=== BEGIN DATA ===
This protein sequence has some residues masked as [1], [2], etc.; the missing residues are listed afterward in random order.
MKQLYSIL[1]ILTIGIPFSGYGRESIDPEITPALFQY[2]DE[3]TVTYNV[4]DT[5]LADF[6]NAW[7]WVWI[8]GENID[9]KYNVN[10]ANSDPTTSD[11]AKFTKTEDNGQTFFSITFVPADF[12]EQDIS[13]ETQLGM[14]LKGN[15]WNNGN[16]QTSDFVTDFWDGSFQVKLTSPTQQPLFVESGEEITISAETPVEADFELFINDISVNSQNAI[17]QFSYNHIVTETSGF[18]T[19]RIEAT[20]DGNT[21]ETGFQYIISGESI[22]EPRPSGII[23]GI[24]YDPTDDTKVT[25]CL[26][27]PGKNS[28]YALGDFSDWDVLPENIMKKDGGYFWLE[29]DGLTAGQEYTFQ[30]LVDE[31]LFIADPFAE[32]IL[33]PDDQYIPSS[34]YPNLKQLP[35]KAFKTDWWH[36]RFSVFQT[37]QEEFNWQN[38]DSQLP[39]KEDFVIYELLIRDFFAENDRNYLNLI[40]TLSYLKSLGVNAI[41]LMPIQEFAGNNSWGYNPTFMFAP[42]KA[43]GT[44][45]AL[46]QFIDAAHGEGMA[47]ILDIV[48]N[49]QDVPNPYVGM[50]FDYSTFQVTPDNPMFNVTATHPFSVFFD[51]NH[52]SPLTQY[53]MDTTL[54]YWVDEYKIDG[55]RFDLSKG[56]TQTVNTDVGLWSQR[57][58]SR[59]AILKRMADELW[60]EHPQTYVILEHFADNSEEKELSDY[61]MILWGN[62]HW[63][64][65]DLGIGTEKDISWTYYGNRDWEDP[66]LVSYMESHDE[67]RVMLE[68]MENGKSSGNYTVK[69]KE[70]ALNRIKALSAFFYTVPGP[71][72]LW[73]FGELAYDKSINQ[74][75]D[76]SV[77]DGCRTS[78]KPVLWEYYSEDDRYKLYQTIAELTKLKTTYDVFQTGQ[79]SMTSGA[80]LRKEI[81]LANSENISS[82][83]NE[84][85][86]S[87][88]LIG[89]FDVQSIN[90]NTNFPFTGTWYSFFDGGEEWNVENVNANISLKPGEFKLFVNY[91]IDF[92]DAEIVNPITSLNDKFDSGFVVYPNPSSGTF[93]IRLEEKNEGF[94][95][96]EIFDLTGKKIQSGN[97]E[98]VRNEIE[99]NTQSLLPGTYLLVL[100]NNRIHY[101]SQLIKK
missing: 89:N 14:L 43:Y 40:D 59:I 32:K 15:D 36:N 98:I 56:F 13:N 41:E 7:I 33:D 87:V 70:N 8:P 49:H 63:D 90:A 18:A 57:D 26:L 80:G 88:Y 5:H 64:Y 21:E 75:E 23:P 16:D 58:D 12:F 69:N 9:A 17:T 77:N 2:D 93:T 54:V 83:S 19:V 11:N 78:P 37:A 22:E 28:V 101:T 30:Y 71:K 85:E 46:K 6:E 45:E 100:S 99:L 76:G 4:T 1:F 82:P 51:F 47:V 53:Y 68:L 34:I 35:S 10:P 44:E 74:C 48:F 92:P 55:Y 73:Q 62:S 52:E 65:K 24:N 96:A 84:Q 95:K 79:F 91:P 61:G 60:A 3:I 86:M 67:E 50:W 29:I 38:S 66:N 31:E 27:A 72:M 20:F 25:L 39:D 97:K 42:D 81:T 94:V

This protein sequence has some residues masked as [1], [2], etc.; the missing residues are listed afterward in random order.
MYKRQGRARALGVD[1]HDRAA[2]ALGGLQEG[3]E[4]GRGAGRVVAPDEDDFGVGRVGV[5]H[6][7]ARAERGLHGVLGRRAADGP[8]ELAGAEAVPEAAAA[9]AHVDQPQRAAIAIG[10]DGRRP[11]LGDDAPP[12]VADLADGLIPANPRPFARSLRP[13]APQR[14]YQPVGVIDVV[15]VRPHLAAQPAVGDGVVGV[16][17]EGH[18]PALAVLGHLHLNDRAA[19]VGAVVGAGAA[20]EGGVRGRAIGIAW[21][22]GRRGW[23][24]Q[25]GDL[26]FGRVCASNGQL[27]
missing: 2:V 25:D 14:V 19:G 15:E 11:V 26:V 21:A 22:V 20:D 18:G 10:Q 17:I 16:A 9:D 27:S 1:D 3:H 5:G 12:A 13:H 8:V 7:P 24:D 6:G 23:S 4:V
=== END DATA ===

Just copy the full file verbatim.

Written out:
This protein sequence has some residues masked as [1], [2], etc.; the missing residues are listed afterward in random order.
MKQLYSIL[1]ILTIGIPFSGYGRESIDPEITPALFQY[2]DE[3]TVTYNV[4]DT[5]LADF[6]NAW[7]WVWI[8]GENID[9]KYNVN[10]ANSDPTTSD[11]AKFTKTEDNGQTFFSITFVPADF[12]EQDIS[13]ETQLGM[14]LKGN[15]WNNGN[16]QTSDFVTDFWDGSFQVKLTSPTQQPLFVESGEEITISAETPVEADFELFINDISVNSQNAI[17]QFSYNHIVTETSGF[18]T[19]RIEAT[20]DGNT[21]ETGFQYIISGESI[22]EPRPSGII[23]GI[24]YDPTDDTKVT[25]CL[26][27]PGKNS[28]YALGDFSDWDVLPENIMKKDGGYFWLE[29]DGLTAGQEYTFQ[30]LVDE[31]LFIADPFAE[32]IL[33]PDDQYIPSS[34]YPNLKQLP[35]KAFKTDWWH[36]RFSVFQT[37]QEEFNWQN[38]DSQLP[39]KEDFVIYELLIRDFFAENDRNYLNLI[40]TLSYLKSLGVNAI[41]LMPIQEFAGNNSWGYNPTFMFAP[42]KA[43]GT[44][45]AL[46]QFIDAAHGEGMA[47]ILDIV[48]N[49]QDVPNPYVGM[50]FDYSTFQVTPDNPMFNVTATHPFSVFFD[51]NH[52]SPLTQY[53]MDTTL[54]YWVDEYKIDG[55]RFDLSKG[56]TQTVNTDVGLWSQR[57][58]SR[59]AILKRMADELW[60]EHPQTYVILEHFADNSEEKELSDY[61]MILWGN[62]HW[63][64][65]DLGIGTEKDISWTYYGNRDWEDP[66]LVSYMESHDE[67]RVMLE[68]MENGKSSGNYTVK[69]KE[70]ALNRIKALSAFFYTVPGP[71][72]LW[73]FGELAYDKSINQ[74][75]D[76]SV[77]DGCRTS[78]KPVLWEYYSEDDRYKLYQTIAELTKLKTTYDVFQTGQ[79]SMTSGA[80]LRKEI[81]LANSENISS[82][83]NE[84][85][86]S[87][88]LIG[89]FDVQSIN[90]NTNFPFTGTWYSFFDGGEEWNVENVNANISLKPGEFKLFVNY[91]IDF[92]DAEIVNPITSLNDKFDSGFVVYPNPSSGTF[93]IRLEEKNEGF[94][95][96]EIFDLTGKKIQSGN[97]E[98]VRNEIE[99]NTQSLLPGTYLLVL[100]NNRIHY[101]SQLIKK
missing: 89:N 14:L 43:Y 40:D 59:I 32:K 15:D 36:N 98:I 56:F 13:N 41:E 7:I 33:D 87:V 70:N 8:P 49:H 63:D 90:A 18:A 57:D 26:L 80:G 88:Y 5:H 64:Y 21:E 75:E 23:P 16:D 58:D 12:F 69:N 9:A 17:T 77:N 2:D 93:T 54:V 83:S 19:V 11:N 78:P 37:A 22:E 28:V 101:T 30:Y 71:K 85:E 46:K 6:E 45:E 100:S 99:L 76:G 4:T 1:F 82:P 51:F 47:V 53:Y 68:L 34:I 35:S 10:P 44:E 74:C 48:F 92:P 55:Y 73:Q 62:S 52:E 65:K 24:N 96:A 84:Q 95:K 79:F 91:P 61:G 60:A 3:I 86:M 67:E 50:W 29:I 38:S 66:N 31:E 27:A 72:M 20:F 25:L 39:D 97:K 42:D 81:T 94:V

This protein sequence has some residues masked as [1], [2], etc.; the missing residues are listed afterward in random order.
MYKRQGRARALGVD[1]HDRAA[2]ALGGLQEG[3]E[4]GRGAGRVVAPDEDDFGVGRVGV[5]H[6][7]ARAERGLHGVLGRRAADGP[8]ELAGAEAVPEAAAA[9]AHVDQPQRAAIAIG[10]DGRRP[11]LGDDAPP[12]VADLADGLIPANPRPFARSLRP[13]APQR[14]YQPVGVIDVV[15]VRPHLAAQPAVGDGVVGV[16][17]EGH[18]PALAVLGHLHLNDRAA[19]VGAVVGAGAA[20]EGGVRGRAIGIAW[21][22]GRRGW[23][24]Q[25]GDL[26]FGRVCASNGQL[27]
missing: 2:V 25:D 14:V 19:G 15:E 11:V 26:V 21:A 22:V 20:D 18:G 10:Q 17:I 16:A 9:D 27:S 1:D 3:H 5:G 12:A 13:H 8:V 7:P 24:D 6:G 23:S 4:V